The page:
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Reviews - Cold War

Cold War

Reviewed By Stephen Pye

Cold War
Cold War
There can be no prizes for guessing the historical milieu of Pawel Pawlikowski's 'Cold War', which evokes the midcentury geopolitical freeze with all the intricate, delicate decay of the Polish auteur's Oscar-winning 'Ida'. But the 'cold war' at the centre of this film is one between hearts, not territories: Skipping with swift agility across European borders and a 15-year time frame, Pawlikowski sketches an intense long-term love affair between two mismatched Polish musicians whose relationship is defined less by affection than a mutual, mistrustful, latently violent hostility. Loosely inspired by the marriage of the director's late parents, for whom the film is mournfully dedicated.

The opening reels promise more of a folk patchwork — in multiple ways, as we open directly on a village band's strident, ragged rendition of a plaintive traditional song. "Open up, my love, for fear of God," they warble, anticipating unrelated romantic desperation to come. It is 1949, and the performance, delivered bluntly to camera in cramped Academy ratio, turns out to be for the benefit of Wiktor and Irena, jaded musical directors talent-scouting for a theatrical folk ensemble. Based on the real-life Mazowske troupe, founded in the wake of World War II and still performing today, the intent behind the act is to celebrate regional culture, packaging and polishing rural talent for international stages. Wiktor, however, is more interested in finding a star: An urbane pianist with a passion for jazz, his eyes light up when Zula (magnificently played by Joanna Kulig) enters the audition room. She's plainly not the backwater ingenue she claims to be, and seems about as authentic singing folk music as Britney doing bluegrass, but her talent and charisma are undeniable; within two years, she's lighting up the ensemble to packed houses across Europe, and having a torrid if not fully candid affair with Wiktor. When the troupe’s career-minded manager Kaczmarek effectively sells out to the Soviets, retooling the show as a Stalinist propaganda act, Wiktor bails, while the more ideologically complacent Zula stays on.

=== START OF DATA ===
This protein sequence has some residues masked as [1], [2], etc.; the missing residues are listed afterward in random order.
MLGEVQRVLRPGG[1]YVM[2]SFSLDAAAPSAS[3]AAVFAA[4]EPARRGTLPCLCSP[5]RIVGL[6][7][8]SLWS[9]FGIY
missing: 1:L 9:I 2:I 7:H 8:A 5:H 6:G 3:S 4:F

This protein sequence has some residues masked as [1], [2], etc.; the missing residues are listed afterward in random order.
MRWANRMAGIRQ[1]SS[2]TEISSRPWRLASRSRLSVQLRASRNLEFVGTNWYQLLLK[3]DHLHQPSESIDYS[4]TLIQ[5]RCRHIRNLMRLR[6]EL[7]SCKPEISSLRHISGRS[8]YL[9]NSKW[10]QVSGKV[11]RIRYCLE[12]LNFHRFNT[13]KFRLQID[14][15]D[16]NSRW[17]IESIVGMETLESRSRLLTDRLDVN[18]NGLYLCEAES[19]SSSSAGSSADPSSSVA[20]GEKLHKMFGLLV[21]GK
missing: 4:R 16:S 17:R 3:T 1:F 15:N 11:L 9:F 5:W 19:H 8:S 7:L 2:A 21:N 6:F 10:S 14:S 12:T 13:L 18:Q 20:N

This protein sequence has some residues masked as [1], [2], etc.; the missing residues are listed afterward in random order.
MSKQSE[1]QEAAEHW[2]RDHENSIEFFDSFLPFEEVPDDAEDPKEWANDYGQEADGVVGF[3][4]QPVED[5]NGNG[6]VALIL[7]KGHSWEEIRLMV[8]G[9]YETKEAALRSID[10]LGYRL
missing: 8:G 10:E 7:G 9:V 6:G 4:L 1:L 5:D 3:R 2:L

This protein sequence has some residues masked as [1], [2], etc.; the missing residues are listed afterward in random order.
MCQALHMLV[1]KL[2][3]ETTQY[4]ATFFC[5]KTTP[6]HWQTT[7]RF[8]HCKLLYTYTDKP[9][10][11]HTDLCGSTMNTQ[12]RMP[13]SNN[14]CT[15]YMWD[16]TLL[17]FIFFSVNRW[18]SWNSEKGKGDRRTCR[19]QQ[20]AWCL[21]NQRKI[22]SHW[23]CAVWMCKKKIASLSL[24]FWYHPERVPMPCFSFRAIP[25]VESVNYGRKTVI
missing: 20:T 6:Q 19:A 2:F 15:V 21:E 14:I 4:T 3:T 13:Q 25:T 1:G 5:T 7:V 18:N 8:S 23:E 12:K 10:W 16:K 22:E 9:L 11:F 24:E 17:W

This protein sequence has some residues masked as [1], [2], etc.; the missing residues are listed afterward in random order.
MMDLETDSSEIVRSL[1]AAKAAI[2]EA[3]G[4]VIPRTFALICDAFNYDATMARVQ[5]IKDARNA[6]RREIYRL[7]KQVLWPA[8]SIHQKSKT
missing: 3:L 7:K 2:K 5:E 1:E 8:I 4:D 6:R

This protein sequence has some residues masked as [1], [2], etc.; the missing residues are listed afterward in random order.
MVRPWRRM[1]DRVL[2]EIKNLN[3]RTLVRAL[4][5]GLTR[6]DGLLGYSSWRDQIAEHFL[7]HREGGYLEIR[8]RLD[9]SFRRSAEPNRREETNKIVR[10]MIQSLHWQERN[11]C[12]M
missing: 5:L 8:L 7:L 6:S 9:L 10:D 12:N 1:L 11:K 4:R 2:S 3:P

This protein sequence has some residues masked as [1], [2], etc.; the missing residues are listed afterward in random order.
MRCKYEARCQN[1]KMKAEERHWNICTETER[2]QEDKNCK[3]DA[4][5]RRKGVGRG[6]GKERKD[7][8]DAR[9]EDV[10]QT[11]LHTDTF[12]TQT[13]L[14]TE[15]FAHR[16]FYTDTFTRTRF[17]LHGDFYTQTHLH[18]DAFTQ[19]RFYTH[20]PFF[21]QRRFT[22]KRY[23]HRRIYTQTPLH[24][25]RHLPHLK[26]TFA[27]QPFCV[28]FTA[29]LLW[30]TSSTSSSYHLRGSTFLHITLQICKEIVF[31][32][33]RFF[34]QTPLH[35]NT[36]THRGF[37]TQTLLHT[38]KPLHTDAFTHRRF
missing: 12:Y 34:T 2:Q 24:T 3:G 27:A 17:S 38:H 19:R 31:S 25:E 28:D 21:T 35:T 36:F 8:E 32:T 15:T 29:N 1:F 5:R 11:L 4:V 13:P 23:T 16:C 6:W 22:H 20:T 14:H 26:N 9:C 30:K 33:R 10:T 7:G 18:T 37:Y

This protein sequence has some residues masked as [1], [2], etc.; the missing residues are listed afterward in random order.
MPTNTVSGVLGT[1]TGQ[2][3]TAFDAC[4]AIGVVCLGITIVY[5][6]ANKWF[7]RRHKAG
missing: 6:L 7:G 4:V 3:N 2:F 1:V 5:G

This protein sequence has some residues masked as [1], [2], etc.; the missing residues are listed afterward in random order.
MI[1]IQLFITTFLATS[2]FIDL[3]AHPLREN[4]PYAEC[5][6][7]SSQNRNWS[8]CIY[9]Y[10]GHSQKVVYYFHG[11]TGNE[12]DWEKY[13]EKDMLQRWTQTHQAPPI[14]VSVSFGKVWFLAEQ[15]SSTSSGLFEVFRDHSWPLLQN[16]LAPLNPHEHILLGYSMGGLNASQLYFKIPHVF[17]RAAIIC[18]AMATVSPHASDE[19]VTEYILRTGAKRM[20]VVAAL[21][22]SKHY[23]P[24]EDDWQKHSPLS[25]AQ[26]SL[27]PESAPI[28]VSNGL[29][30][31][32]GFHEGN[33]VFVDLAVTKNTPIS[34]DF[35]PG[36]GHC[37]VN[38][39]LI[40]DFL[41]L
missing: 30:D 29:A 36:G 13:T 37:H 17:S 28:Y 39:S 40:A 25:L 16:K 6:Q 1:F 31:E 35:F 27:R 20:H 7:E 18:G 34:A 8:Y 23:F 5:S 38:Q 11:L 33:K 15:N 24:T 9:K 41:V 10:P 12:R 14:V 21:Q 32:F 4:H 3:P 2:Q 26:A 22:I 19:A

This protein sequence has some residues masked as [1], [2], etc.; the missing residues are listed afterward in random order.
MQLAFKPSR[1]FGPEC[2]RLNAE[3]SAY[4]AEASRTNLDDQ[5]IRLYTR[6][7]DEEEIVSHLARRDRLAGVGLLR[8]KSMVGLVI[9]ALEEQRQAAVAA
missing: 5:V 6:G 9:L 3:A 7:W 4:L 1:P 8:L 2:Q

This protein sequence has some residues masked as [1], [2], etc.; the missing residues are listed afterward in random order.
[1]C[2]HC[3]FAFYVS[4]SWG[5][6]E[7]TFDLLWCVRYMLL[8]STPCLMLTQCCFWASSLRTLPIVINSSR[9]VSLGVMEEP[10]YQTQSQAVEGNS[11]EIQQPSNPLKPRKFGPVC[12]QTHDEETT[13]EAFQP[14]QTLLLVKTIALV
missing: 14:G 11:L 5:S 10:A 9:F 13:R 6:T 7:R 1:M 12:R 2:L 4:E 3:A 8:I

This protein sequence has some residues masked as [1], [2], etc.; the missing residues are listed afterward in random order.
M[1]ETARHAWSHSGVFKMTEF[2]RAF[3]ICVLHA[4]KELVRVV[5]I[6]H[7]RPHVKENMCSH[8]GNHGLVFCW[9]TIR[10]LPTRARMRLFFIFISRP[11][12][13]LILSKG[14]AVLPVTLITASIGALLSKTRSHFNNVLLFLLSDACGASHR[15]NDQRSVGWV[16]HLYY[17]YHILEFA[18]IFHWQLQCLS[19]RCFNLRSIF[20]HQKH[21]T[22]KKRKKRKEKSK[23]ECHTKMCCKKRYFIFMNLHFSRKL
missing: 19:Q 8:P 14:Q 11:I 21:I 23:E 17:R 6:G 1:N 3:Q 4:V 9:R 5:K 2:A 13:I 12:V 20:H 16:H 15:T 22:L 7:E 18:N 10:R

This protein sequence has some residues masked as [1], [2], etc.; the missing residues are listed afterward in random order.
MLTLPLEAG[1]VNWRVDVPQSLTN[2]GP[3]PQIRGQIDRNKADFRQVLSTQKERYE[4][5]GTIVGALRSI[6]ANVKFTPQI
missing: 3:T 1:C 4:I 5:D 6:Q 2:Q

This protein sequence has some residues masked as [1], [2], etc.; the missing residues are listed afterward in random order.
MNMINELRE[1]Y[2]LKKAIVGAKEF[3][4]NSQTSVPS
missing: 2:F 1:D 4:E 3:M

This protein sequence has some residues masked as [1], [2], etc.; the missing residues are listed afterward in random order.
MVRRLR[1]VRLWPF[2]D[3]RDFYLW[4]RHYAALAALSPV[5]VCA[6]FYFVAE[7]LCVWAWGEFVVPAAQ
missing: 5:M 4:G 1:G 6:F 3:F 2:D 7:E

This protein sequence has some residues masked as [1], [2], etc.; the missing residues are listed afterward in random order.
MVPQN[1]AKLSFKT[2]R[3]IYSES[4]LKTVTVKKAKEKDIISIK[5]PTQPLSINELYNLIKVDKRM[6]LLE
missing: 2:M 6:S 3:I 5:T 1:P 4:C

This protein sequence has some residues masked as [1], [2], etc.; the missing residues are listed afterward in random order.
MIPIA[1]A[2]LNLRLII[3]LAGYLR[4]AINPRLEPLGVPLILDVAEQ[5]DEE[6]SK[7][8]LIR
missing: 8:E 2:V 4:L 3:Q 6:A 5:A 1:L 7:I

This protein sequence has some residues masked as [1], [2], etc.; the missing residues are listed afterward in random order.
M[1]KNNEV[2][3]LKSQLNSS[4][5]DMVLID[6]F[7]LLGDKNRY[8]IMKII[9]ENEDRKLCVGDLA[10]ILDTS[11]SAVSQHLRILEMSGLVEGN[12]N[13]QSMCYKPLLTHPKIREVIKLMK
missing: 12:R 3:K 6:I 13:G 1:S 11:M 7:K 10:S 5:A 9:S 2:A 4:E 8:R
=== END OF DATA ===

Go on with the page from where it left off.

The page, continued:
That's merely the first boy-loses-girl stage in a love story that drifts across the Continent as loosely and erratically as the characters drift through their own lives, buffeted alternately by political circumstance and personal impetuosity. The film often leaps across several years in a single cut, as Wiktor and Zula reunite and separate multiple times over the course of a decade: Lost both with and without each other, neither one seems able to progress with their relationship in perennial, cyclical limbo.

If it's initially difficult to invest emotionally in Wiktor and Zula's relationship, that's because they have similar trouble themselves — it's as we see how difficult it is for these two artists to give themselves to each other that we begin to ache for them. ("Believe in yourself," he implores her. "I do — it's you I don't believe in," comes the pithy, telling reply.)

The soundtrack, ranging from darkly mesmerizing folk curiosities to torchy blues standards to a climactic, ethereal wave of Glenn Gould- interpreted Bach, is perhaps the most invaluable below-the-line contribution to a film crafted with almost eerie exactitude across the board. Working once more with cinematographer Łukasz Żal, his finely wrought black-and-white compositions, each frame is an exquisite tile of milk-and-malt melancholy. The characters chafe against this visual purity; the contrast in the image intensifies as their fragile relationship darkens and rots. 'Cold War' is a soberly moving study of the disappointment and insecurity that can blossom from supposed renewal: It’s a romance in which new beginnings and endings can be hard to tell apart.

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Keswick Film Club won the Best New Film Society at the British Federation Of Film Societies awards in 2000.

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